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Worcester bans field trips to Old Sturbridge Village following state approval of museum’s charter school

The Worcester School Committee last month asked the state auditor, inspector general, attorney general, and ethics commission to investigate Old Sturbridge Village’s plans to use revenue from the school to subsidize the museum’s operations.Bill Greene/Globe Staff/file

Worcester Public School students will no longer go on field trips to Old Sturbridge Village starting next school year, a decision district leaders made following concerns raised about the museum’s financial relationship with a new charter school.

The Worcester School Committee unanimously voted on Thursday to have school administrators pick a different location for third-grade students to visit during the district’s annual Culture LEAP field trips. Local foundations fund the school field trips and spent about $20,000 annually for the visits to Old Sturbridge Village, an outdoor history museum that recreates a 19th-century New England town.

School Committee Member Tracy O’Connell Novick said during Thursday’s meeting that the call to boycott visits to the museum initially came from the local teachers union, the Educational Association of Worcester, and the Massachusetts Teachers Association. She added it did not make sense for the district to continue visits to Old Sturbridge Village after publicly calling for it to be investigated over concerns the museum would use the new charter school, Worcester Cultural Academy, as a source of revenue.

“We as an organization with a substantial budget…do have a responsibility to ensure that those resources are being used in means that are ethical, and to support activities and organizations that are ethical,” O’Connell Novick said.


She said students wouldn’t be deprived of enrichment activities but the district instead would choose one of the many other opportunities around the state that could support students’ learning about Massachusetts history.

James Donahue, president and CEO of Old Sturbridge Village, said the museum has a $15 million annual budget, so the financial impact of the School Committee’s decision to not take field trips there will be “insignificant” but said the biggest impact will be on the students.

“I’m disappointed by it,” he said. “I think it’s a shame. I think that it’s unfortunate that the students of Worcester are being used, in my opinion, as a political football by the School Committee.”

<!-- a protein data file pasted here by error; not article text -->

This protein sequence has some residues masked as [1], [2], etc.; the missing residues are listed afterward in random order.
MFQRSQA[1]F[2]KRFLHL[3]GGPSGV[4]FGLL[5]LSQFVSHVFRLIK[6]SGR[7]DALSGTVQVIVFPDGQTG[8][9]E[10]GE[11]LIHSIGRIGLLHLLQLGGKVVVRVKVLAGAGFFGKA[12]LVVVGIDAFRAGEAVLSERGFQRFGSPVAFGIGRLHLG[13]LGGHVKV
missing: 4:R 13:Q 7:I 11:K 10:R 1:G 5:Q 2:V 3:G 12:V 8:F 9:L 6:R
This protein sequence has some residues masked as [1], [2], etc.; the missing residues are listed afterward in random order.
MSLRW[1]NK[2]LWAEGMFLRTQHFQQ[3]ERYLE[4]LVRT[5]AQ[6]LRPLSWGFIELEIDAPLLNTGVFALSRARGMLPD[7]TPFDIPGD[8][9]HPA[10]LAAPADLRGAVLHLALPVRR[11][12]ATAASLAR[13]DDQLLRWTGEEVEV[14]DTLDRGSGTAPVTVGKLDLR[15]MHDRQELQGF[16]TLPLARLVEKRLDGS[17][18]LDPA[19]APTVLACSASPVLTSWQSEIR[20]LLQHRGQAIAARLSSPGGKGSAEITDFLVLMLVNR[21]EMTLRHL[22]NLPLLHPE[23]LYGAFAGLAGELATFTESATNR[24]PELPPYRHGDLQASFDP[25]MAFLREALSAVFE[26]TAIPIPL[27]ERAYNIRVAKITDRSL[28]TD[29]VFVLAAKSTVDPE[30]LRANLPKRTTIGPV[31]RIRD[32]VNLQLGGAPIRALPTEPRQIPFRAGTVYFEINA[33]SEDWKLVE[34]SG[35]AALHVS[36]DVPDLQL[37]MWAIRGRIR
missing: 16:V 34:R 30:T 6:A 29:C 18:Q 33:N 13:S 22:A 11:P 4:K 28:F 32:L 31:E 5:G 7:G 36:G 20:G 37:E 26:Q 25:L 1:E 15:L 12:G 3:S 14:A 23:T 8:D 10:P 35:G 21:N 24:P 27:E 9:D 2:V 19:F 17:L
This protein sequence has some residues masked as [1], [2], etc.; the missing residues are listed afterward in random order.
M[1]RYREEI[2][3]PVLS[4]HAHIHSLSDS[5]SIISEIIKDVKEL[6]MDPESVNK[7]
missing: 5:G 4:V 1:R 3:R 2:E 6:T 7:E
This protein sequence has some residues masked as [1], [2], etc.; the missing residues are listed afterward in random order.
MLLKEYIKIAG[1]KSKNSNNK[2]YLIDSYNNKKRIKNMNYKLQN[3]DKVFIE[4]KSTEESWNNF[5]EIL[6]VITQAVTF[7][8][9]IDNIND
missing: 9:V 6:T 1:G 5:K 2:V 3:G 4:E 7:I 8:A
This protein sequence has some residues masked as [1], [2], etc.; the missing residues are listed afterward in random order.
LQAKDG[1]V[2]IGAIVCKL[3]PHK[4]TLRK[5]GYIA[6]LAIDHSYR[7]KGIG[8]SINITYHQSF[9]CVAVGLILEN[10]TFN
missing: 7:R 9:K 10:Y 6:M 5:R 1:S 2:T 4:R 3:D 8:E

After the state Board of Education approved Worcester Cultural Academy’s charter application in February, the Worcester School Committee asked the state auditor, inspector general, attorney general, and ethics commission to investigate Old Sturbridge Village’s plans to use revenue from school to subsidize the museum’s operations.

Worcester school officials cited a letter in Old Sturbridge Village’s annual report last year in which Donahue said the Worcester Cultural Academy would not only help the museum reach more students in a new geographical area, but also “provide reliable, contractual revenue to the museum, safeguarding us against fluctuations in uncontrollable factors that impact admission revenue such as weather and public health.”

The museum, Worcester school officials wrote in their letter to the state agencies, would receive $1.7 million in management fees from the publicly-funded charter school over its first five years. Any use of management fees to subsidize the museum instead of the charter school would be an improper use of public funds, they wrote.

Donahue said none of the state agencies have notified him about conducting an audit of Old Sturbridge Village and Worcester Cultural Academy. He added the academy’s charter application and management contracts between the museum and schools were reviewed closely by the state Department of Elementary and Secondary Education and said the “suggestion that there’s some kind of financial impropriety is bogus.”


Adria Watson can be reached at Follow her on Twitter @adriarwatson.